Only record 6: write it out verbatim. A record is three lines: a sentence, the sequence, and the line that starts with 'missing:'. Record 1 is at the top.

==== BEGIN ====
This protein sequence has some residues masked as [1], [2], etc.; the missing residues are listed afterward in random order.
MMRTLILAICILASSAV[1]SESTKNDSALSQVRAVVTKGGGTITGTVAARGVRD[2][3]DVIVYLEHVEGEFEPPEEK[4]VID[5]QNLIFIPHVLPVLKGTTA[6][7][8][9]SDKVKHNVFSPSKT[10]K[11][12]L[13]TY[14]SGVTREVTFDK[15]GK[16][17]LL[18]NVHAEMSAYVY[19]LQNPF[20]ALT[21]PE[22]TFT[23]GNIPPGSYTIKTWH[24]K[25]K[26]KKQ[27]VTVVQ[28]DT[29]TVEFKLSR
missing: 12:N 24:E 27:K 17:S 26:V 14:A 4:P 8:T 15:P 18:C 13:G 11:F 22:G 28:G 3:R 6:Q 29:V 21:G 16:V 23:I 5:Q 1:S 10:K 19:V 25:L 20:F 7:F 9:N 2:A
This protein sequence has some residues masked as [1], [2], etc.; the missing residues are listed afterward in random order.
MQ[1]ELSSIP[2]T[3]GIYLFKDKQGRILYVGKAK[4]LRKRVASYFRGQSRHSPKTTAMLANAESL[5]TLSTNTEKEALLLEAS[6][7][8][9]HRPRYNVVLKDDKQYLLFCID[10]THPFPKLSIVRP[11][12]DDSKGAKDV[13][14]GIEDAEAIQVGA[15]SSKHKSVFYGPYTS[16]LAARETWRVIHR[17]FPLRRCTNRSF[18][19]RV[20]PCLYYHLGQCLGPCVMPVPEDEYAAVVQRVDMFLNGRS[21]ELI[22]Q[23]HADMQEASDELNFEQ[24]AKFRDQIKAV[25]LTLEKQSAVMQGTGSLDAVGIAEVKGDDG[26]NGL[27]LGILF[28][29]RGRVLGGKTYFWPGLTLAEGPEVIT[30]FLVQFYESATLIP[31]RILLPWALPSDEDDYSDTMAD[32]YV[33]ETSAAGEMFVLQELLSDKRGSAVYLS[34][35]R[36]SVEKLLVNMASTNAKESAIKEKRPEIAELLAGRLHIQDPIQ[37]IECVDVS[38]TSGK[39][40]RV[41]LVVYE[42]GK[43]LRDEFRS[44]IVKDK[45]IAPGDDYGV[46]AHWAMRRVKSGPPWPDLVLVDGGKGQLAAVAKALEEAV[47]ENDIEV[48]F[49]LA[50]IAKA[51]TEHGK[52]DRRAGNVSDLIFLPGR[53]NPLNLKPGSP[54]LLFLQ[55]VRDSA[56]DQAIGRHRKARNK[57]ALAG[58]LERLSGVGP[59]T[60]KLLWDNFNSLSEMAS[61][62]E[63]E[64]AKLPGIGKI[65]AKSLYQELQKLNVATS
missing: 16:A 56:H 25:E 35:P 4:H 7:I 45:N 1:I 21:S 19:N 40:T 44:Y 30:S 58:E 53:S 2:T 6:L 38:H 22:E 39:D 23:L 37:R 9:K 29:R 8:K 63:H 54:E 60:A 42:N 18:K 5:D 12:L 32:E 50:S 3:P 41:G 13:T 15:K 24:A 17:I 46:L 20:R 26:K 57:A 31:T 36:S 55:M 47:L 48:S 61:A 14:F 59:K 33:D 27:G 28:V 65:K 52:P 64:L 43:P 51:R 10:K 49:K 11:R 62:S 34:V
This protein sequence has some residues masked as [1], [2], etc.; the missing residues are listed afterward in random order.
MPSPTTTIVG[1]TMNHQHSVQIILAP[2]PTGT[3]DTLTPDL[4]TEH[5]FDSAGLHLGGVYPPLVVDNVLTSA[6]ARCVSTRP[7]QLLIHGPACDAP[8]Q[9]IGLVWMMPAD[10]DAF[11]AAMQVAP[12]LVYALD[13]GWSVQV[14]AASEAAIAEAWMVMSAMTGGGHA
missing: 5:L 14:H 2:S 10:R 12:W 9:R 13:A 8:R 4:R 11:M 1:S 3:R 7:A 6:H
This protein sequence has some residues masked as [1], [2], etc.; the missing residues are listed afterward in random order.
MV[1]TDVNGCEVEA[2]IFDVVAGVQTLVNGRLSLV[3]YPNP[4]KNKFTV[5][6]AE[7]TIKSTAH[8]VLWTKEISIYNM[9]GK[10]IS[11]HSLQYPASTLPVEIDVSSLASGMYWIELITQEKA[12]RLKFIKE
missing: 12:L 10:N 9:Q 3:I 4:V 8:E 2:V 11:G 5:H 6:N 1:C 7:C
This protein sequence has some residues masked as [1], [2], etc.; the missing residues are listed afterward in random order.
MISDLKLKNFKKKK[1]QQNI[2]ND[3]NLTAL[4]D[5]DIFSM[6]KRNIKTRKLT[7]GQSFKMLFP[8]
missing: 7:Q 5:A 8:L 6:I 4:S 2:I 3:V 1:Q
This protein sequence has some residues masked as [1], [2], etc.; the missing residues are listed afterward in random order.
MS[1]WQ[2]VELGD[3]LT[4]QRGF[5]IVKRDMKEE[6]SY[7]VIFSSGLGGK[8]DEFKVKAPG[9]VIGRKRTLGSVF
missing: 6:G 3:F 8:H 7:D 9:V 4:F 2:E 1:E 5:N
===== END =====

This protein sequence has some residues masked as [1], [2], etc.; the missing residues are listed afterward in random order.
MS[1]WQ[2]VELGD[3]LT[4]QRGF[5]IVKRDMKEE[6]SY[7]VIFSSGLGGK[8]DEFKVKAPG[9]VIGRKRTLGSVF
missing: 6:G 3:F 8:H 7:D 9:V 4:F 2:E 1:E 5:N